As the industry trends towards plant-based protein food tech, consumers can choose between plant-based meats and cultured meats. By 2030, plant-based meat could make up 6% of the worldwide meat industry. 

Plant-based meats 

The thriving meat alternative market can turn towards plant-based protein developments to encourage consumers to turn away from traditional meats. This innovative food technology is expected to deliver comparable or additional protein as compared to animal-based meat. These plant-based meats can be altered by yeast, fungi, and bacteria to keep them vegan-friendly. Nuts, peas, jackfruit, and other high-protein crops can meet nutritional needs without requiring animal implications. 

Given the consumer and environmental demand, companies continue to invest in plant-based protein development. There’s no sign of slowing down. In fact, this food tech trend is fueling the global health and wellness food market. 

Cultured and printed meats 

If jackfruit doesn’t sound appetizing, perhaps petri dish-grown, genetically identical cultured meat is the answer. Innovative food technology is still new to the market, but in 2022, the US FDA approved cultured meat for sale. 

Beyond the petri dish, there’s also the opportunity for meat to be 3D-printed. Barcelona-based startup NovaMeat created the world’s first 3D-printed meat that feels like fibrous animal-based protein. That was the start of something new – and now, many companies are onto the plant-based meat market. 

Trend #3: Focus on Health 

Speaking of plant-based protein – another key food tech trend points to why consumers are so interested in alternative meats. More than ever, consumers are concerned with being healthy in a holistic way.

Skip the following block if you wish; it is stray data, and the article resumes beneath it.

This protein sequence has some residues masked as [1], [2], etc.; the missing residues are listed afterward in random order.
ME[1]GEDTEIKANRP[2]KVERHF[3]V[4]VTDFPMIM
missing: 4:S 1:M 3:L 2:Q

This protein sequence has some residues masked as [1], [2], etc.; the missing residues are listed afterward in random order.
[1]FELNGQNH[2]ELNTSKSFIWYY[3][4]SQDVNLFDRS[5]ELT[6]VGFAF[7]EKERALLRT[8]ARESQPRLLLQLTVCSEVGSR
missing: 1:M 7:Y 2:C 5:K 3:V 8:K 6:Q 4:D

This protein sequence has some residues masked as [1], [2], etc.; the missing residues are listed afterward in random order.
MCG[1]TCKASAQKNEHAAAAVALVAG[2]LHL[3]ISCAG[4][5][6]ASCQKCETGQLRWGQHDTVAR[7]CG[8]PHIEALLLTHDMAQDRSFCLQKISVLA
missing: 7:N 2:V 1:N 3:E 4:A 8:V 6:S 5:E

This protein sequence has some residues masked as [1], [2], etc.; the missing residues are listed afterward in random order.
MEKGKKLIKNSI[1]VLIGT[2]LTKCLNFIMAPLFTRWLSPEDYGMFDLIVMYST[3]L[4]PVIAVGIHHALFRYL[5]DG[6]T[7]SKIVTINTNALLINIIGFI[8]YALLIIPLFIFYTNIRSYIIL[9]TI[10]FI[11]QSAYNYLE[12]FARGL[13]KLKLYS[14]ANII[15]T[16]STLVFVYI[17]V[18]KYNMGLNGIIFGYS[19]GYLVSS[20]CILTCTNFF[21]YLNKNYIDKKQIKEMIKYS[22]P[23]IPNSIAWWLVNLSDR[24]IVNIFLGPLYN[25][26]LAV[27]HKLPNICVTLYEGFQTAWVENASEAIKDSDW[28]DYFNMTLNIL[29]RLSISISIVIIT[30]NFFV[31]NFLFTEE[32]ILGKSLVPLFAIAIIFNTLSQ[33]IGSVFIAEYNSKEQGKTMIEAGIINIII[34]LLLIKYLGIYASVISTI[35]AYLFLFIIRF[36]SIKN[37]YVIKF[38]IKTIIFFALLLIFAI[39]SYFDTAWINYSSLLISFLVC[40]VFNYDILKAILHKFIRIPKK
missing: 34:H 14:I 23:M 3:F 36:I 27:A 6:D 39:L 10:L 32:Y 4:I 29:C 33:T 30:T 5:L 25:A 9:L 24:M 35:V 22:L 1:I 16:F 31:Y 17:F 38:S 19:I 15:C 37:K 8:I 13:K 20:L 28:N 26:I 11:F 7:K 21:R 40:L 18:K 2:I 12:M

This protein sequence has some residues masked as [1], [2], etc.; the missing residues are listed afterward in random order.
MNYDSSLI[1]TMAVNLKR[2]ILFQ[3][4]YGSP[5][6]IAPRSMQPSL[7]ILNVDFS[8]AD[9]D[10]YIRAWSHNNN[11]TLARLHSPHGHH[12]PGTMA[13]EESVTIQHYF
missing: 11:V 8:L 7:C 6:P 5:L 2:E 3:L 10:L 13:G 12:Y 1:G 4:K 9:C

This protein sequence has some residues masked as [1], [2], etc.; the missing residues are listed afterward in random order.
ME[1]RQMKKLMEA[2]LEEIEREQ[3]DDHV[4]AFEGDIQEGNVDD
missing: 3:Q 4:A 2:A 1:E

Emotional, mental, and physical well-being are on the minds of many – and they’re interconnected. This interest shows in the market. The worldwide health and wellness food market is anticipated to reach nearly 1.4 billion by 2030, driven by the increasing adoption of healthy eating habits. This means considering alternatives to meat, milk, and sugar and examining the nutrient value of the foods consumed. 

Milk alternatives have become of particular interest for reducing saturated fats and cholesterol. From vegetable-based milks to fermented plant-based yogurts, dairy product alternatives are of interest just like meat alternatives are. 

Sugar alternatives have been around for some time, though finding options that meet both taste and function requirements can be a challenge. The unpalatable aftertaste and unexpected texture, color, and mouthfeel can all be unintended side effects of swapping out sugar. Incredo Sugar, an Israeli-based company, might have cracked the code. This cane-sugar-based product provides the taste and function consumers expect with half the sugar. 

Trend #3: Accountability and Trust 

In today’s society, consumers are no longer satisfied with sustainable practices alone; they also demand accountability from companies involved in food production. They desire fair compensation for farmers, inclusive supply chains, and better animal care. Most importantly, they demand conscientious resource management to minimize negative environmental impacts.